At Imagga we are strong believers of privacy and we respect the fact that some companies have very sensitive information that cannot go outside their data centers. Therefore, we decided to give the option of having both on-premise and cloud solutions depending on what is the priority of your company. We already have one of the biggest European telco companies and two leading (in EU, US, and Latin America) cloud solutions providers as our biggest on-premise customers. We are also working on our collaboration with multiple leading Korean and Chinese companies too.
What technology stack is Imagga currently using?
Python, CUDA, C++, PHP, Go, Laravel, AWS, Caffe, NVIDIA GPU’s
How did the team get together?
The founding team was formed over an idea, which over time has developed and has become what Imagga is today. The moment we established the core we knew that this was going to be a great company because we had a common vision and motivation. At every following stage, people were joining us naturally, as soon as we had the need and we saw something that we should explore. Georgi, Alexander, Siyana, Paul, Ivaylo, etc. they all joined us as a result of us recognizing their skills and deciding each of them can contribute to the team with their uniqueness as a person and as a professional.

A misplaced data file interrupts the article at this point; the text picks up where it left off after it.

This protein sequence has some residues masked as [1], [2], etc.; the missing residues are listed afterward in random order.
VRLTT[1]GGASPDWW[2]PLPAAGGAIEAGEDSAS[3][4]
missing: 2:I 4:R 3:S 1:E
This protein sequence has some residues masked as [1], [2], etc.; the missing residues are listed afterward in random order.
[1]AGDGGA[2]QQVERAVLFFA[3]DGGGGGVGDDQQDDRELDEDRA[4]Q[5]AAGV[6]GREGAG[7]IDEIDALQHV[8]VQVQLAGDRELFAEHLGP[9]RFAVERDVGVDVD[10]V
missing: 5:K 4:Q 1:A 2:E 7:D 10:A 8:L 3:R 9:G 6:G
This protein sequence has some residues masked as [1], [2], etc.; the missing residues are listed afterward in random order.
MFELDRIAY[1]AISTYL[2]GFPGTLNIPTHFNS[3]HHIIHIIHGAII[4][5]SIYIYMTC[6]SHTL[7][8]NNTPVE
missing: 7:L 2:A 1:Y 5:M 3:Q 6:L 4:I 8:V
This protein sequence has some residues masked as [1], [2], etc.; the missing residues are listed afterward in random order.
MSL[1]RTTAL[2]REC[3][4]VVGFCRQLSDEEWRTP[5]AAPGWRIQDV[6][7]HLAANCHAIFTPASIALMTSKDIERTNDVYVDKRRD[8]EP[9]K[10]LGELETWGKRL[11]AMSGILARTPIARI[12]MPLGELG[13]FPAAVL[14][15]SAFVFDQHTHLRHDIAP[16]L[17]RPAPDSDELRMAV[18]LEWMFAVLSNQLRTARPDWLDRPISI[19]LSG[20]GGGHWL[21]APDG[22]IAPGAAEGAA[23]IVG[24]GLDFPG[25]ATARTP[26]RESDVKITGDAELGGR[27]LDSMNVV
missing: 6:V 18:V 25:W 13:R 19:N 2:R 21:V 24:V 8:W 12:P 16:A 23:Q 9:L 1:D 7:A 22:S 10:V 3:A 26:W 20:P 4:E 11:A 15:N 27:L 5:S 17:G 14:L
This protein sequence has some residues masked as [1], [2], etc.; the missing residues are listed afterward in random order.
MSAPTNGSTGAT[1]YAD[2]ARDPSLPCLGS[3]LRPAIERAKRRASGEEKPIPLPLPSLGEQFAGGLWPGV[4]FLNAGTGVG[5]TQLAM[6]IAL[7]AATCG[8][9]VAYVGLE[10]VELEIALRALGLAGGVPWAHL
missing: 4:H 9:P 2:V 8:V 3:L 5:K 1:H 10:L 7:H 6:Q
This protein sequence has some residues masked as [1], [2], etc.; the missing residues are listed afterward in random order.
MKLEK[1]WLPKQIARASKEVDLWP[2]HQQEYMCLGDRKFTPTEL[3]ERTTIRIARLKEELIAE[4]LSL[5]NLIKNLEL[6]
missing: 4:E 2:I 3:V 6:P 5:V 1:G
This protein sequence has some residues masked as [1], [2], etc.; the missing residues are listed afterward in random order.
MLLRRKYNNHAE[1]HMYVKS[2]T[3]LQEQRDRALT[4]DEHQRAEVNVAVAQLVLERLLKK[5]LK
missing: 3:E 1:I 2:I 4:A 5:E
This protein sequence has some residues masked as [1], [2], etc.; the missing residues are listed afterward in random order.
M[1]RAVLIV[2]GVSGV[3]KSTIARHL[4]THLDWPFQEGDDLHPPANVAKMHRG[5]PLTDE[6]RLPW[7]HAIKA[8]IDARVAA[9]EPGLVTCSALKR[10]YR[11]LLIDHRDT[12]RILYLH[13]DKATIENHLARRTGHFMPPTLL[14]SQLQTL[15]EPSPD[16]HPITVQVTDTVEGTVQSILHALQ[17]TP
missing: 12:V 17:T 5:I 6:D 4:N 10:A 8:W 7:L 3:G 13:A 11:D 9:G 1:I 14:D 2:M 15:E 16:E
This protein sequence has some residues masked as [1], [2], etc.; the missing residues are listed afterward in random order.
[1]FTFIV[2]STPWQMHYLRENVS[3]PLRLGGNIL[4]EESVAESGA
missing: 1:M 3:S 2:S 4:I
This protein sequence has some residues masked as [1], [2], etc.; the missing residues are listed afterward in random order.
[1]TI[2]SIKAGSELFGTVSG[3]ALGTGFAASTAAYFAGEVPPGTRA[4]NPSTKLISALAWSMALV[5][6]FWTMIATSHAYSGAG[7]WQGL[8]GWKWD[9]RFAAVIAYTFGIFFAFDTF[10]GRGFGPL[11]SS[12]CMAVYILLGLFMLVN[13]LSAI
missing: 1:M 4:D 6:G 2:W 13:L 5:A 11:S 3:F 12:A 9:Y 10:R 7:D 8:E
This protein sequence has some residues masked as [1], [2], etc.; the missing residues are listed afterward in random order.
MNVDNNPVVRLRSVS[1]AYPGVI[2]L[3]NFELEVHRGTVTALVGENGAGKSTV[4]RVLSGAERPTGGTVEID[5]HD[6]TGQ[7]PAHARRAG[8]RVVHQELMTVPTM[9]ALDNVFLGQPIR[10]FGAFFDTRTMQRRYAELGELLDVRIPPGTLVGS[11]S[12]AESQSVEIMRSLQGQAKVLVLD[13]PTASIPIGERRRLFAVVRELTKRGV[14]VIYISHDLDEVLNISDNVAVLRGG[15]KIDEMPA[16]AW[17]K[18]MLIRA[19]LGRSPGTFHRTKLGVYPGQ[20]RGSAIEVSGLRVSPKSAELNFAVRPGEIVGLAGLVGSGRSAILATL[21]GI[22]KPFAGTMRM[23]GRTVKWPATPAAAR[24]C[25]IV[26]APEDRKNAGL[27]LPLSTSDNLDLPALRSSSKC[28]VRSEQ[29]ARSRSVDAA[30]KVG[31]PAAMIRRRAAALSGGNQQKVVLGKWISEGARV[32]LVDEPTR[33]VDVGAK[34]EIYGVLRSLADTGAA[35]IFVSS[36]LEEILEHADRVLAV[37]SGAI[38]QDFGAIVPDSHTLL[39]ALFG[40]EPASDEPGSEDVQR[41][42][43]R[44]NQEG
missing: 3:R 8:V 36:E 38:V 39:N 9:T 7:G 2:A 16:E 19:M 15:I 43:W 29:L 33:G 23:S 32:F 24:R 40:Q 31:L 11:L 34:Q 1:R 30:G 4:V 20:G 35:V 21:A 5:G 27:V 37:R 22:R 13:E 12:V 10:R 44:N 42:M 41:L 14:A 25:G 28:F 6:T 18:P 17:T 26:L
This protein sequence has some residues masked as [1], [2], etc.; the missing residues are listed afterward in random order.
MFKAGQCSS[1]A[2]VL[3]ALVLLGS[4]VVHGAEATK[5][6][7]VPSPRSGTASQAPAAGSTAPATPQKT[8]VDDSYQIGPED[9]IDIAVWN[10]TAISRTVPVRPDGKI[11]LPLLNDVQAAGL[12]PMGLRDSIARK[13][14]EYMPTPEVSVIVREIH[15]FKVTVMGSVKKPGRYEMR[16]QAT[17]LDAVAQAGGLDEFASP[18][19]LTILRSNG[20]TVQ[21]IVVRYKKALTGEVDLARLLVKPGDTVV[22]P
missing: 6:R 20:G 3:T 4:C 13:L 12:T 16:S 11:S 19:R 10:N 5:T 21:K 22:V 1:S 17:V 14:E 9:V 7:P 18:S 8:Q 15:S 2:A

Do you remember your first paying customer? How did you acquire them?
The first one of the current solution was really a coincidence, we were presenting our consumer product for visual search in stock photo collections when somebody asked if they can use the technology behind.
Chris is currently based in Seoul, South Korea. Why is that and what are you planning for the Asian area?
After having multiple big customers in Korea and participating in a special internationalization program organized by the Korean government we established a deeper relationship with the local business and major players. This was enough for us to see the potential and realize that we should have some solid presence there.
How is the Asian market different for you compared to the rest of the world?
It’s very different in terms of mentality, pace, and approach. The people there definitely don’t value arrogance and show off. Even if a bit slower in terms of closing, a deal made there typically lasts for a long time, deepening the relationship between the partners. In-person meetings are superior and much more valued, compared to video calls and email. That’s why you definitely need a constant physical presence there, compared to other parts of the world.
You’ve been part of the Puzl CowOrKing community for more than a year, yet I’ve seen the whole team together only once. As you’re working from different parts of the world how are you keeping the team spirit high and how do you manage to get things done?
When a team is comprised of people which fit together it is easy to motivate them and make them work toward a common goal. Even though we all have our own workload, we communicate daily with each other, and open and friendly communication is where I think Imagga really shines. Everybody is part of our family, and in a family, everybody is honest.
And we want to keep it that way. In practice, our Slack helps a lot too :)